“The timeline for AI to achieve general intelligence on a scale similar to human beings is currently unknown, since the process will require significant increases in computational ability to achieve such a goal,” says the global study, titled International Technology Report 2021: Automation & AI and carried out by UK pollster YouGov.  

What exactly is artificial intelligence?

To get a firm understanding of what artificial intelligence is, let’s look to one of the pioneers of the computing age, IBM, which is developing its own AI solutions and famousy built the Deep Blue computer that beat a human chess champion. The US computer giant leaves the task of explaining to a man who came up with the term artificial intelligence — the late John McCarthy of the Computer Science Department Stanford University, who said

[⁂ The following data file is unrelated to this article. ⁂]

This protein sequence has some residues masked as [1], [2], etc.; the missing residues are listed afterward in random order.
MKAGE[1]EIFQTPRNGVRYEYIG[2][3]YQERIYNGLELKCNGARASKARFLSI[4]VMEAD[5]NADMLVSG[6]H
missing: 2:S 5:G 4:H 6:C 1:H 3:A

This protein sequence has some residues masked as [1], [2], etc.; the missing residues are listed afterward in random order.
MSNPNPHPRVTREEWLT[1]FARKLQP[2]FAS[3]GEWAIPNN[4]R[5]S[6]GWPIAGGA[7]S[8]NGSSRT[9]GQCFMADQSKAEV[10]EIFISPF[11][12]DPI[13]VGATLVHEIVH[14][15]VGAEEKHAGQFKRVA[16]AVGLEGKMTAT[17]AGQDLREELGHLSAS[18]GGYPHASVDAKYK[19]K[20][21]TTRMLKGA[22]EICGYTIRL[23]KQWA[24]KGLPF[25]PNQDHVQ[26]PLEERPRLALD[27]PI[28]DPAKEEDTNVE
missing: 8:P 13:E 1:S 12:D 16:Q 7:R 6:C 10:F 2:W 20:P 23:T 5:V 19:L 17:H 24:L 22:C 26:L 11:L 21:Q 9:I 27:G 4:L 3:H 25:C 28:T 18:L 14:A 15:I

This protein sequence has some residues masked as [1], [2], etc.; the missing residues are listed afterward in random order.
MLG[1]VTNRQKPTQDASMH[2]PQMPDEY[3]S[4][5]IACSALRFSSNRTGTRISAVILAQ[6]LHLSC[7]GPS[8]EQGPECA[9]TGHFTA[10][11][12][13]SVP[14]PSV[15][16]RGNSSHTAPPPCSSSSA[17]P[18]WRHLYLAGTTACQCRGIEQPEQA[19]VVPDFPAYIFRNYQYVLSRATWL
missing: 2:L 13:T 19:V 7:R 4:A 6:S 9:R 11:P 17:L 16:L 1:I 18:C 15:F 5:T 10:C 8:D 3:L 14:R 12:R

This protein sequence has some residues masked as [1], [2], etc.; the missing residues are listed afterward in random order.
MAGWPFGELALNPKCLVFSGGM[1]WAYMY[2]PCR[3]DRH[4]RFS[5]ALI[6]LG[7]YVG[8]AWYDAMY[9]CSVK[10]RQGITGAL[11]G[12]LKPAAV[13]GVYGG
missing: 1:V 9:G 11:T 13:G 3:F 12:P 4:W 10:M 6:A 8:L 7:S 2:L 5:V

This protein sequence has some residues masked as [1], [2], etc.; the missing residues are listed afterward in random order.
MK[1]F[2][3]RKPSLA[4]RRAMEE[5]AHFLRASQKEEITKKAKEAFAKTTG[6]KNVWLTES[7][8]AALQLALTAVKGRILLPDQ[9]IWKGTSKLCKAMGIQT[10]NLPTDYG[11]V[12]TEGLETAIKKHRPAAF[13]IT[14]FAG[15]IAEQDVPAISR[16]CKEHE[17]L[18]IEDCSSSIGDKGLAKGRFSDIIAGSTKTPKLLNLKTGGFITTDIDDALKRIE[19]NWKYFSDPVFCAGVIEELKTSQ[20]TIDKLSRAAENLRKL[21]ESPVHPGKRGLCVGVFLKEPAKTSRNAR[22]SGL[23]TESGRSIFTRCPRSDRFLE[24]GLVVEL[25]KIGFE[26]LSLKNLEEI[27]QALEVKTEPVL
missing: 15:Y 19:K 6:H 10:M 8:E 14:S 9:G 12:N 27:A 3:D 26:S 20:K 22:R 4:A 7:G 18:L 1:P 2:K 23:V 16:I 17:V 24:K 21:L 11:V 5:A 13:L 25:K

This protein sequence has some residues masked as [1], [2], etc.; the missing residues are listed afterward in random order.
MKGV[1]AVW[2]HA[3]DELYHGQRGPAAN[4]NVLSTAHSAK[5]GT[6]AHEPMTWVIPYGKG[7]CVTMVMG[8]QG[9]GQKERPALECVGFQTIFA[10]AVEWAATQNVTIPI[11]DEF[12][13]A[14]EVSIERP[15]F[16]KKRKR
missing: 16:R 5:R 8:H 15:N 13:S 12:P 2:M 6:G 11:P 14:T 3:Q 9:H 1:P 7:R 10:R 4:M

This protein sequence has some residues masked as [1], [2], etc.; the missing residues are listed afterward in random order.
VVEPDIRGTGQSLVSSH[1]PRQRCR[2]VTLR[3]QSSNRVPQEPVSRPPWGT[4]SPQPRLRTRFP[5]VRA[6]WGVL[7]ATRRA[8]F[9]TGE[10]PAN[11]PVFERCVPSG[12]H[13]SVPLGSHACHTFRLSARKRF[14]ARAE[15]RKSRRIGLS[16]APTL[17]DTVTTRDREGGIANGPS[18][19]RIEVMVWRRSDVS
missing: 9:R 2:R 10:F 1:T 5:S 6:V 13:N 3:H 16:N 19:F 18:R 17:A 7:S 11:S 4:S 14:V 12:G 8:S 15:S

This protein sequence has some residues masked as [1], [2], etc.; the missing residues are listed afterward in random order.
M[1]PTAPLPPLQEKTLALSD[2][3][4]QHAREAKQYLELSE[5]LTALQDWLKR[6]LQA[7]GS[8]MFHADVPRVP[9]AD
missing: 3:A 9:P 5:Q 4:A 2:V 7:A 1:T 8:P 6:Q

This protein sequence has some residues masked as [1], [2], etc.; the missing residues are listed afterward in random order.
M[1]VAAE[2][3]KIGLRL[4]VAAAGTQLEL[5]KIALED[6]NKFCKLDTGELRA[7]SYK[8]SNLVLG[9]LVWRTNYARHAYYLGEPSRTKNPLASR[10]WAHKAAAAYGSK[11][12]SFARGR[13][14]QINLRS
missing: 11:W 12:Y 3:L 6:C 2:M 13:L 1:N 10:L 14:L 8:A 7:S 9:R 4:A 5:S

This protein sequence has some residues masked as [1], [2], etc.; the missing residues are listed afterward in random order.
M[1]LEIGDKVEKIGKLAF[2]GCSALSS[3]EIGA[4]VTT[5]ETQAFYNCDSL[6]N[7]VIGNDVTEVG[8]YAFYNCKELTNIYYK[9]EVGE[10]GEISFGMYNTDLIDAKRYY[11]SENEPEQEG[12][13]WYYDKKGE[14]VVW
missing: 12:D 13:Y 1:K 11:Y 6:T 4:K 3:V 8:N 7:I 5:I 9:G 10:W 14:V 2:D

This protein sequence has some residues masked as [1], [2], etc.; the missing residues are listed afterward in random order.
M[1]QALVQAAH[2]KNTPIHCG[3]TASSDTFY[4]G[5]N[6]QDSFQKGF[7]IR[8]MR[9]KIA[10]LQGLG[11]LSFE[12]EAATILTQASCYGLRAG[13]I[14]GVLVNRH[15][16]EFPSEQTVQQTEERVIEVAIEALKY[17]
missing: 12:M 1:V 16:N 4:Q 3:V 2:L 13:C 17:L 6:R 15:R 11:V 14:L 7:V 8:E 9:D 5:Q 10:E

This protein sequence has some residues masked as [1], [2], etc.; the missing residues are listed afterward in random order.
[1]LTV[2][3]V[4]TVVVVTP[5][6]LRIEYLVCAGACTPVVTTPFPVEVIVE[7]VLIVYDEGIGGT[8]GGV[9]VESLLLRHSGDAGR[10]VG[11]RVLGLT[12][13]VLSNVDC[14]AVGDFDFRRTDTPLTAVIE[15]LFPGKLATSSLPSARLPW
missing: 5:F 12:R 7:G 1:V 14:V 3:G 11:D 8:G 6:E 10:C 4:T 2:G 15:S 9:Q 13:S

“It is the science and engineering of making intelligent machines, especially intelligent computer programs. It is related to the similar task of using computers to understand human intelligence, but AI does not have to confine itself to methods that are biologically observable.”

Got the Blues: World chess champion Garry Kasparov plays against IBM’s AI-based Deep Blue computer, in 1996, and wins. But in a match the following year, the supercomputer triumphed. 

Before McCarthy, one of the early giants of computing, Alan Turing, wrote a paper titled Computing Machinery and Intelligence that started with: “I propose to consider the question, ‘Can machines think?’ ” and outlines the Turing Test that has since been used to see if computers can be distinguished from people. 

There are various types of artificial intelligence, including weak and strong, although some have pointed out that the weak version would be better renamed “narrow” as it’s in common use today and is quite strong — powering everything from those self-driving cars we mentioned to smartphone assistants like Apple’s Siri. Strong AI remains a theory at this stage, however, as it relates to machines that are self-aware and therefore have a degree of consciousness and intelligence — and no such devices exist outside of science fiction.